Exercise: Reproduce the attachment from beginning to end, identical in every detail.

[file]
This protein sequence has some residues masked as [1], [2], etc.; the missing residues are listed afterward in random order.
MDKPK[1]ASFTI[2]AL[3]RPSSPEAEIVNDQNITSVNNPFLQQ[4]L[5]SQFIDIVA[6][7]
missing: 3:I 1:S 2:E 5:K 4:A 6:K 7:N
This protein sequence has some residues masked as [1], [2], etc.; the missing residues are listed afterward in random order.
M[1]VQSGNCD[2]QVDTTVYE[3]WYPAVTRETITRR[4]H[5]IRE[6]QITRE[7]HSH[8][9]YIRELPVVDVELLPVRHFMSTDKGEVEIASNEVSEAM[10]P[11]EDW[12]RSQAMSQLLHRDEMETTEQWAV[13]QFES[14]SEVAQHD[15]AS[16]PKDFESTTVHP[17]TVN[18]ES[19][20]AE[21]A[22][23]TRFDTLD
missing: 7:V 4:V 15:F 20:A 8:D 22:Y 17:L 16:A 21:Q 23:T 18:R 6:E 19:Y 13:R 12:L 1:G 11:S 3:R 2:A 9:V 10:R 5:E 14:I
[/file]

This protein sequence has some residues masked as [1], [2], etc.; the missing residues are listed afterward in random order.
MDKPK[1]ASFTI[2]AL[3]RPSSPEAEIVNDQNITSVNNPFLQQ[4]L[5]SQFIDIVA[6][7]
missing: 3:I 1:S 2:E 5:K 4:A 6:K 7:N
This protein sequence has some residues masked as [1], [2], etc.; the missing residues are listed afterward in random order.
M[1]VQSGNCD[2]QVDTTVYE[3]WYPAVTRETITRR[4]H[5]IRE[6]QITRE[7]HSH[8][9]YIRELPVVDVELLPVRHFMSTDKGEVEIASNEVSEAM[10]P[11]EDW[12]RSQAMSQLLHRDEMETTEQWAV[13]QFES[14]SEVAQHD[15]AS[16]PKDFESTTVHP[17]TVN[18]ES[19][20]AE[21]A[22][23]TRFDTLD
missing: 7:V 4:V 15:F 20:A 8:D 22:Y 17:L 16:A 21:Q 23:T 18:R 6:E 19:Y 13:R 12:L 1:G 11:S 3:R 2:A 9:V 10:R 5:E 14:I